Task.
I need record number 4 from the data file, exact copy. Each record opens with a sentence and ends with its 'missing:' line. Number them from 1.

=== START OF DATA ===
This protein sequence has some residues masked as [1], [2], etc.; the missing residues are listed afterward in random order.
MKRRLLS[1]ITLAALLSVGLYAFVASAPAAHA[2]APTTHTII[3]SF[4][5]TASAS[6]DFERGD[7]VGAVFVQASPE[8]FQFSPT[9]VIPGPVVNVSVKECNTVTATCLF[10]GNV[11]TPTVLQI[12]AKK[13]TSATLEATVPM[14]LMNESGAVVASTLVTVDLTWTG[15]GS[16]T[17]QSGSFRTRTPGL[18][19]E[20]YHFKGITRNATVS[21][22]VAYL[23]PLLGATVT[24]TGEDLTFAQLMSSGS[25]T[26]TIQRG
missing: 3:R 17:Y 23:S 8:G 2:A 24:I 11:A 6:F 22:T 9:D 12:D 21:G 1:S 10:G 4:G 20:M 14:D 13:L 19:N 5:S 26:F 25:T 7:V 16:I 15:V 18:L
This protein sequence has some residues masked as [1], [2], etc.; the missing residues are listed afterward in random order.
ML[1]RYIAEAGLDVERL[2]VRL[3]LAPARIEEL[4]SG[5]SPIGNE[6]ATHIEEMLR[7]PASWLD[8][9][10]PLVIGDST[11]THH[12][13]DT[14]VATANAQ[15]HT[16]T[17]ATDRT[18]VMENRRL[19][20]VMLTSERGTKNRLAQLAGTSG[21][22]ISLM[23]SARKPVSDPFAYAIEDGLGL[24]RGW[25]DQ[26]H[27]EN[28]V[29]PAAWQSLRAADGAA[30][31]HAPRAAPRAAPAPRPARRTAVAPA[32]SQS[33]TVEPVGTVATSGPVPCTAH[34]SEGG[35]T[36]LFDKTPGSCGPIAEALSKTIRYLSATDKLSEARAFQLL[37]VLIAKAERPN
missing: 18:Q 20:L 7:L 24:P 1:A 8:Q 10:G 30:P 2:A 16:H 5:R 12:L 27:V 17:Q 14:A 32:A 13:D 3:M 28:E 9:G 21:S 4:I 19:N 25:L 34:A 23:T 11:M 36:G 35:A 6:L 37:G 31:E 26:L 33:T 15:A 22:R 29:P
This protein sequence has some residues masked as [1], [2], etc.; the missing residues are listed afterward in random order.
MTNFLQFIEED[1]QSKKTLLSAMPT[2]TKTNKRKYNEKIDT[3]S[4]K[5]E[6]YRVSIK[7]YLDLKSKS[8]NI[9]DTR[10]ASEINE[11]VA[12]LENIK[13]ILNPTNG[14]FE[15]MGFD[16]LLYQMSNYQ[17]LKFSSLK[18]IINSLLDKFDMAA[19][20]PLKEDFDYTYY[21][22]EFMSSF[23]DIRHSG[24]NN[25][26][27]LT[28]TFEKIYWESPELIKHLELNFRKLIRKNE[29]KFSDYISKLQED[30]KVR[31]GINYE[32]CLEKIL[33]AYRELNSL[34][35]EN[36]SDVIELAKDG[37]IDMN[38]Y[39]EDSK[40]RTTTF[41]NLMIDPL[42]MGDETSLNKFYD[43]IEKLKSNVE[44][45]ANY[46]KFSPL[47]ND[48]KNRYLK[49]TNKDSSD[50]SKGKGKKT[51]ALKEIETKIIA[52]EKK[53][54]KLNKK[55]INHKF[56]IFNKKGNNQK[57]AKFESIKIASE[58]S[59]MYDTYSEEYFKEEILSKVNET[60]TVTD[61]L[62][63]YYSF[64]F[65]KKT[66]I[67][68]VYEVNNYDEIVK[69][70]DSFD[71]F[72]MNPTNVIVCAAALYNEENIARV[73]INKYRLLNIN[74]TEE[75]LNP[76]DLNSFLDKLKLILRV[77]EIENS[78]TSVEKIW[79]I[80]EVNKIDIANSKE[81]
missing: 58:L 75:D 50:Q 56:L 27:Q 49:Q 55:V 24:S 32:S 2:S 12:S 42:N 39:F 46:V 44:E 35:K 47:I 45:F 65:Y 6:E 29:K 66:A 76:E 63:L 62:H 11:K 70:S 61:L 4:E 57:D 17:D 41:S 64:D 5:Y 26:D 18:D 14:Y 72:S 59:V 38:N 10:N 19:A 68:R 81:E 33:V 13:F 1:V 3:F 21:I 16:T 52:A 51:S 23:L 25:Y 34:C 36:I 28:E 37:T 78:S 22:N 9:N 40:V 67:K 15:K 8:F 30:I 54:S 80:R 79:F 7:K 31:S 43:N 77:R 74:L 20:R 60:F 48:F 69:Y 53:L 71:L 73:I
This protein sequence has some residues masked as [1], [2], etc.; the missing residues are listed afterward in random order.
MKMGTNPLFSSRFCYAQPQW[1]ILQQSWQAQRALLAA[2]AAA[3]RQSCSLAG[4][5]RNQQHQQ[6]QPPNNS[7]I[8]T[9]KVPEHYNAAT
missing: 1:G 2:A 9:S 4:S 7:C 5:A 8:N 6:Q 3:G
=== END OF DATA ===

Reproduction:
This protein sequence has some residues masked as [1], [2], etc.; the missing residues are listed afterward in random order.
MKMGTNPLFSSRFCYAQPQW[1]ILQQSWQAQRALLAA[2]AAA[3]RQSCSLAG[4][5]RNQQHQQ[6]QPPNNS[7]I[8]T[9]KVPEHYNAAT
missing: 1:G 2:A 9:S 4:S 7:C 5:A 8:N 6:Q 3:G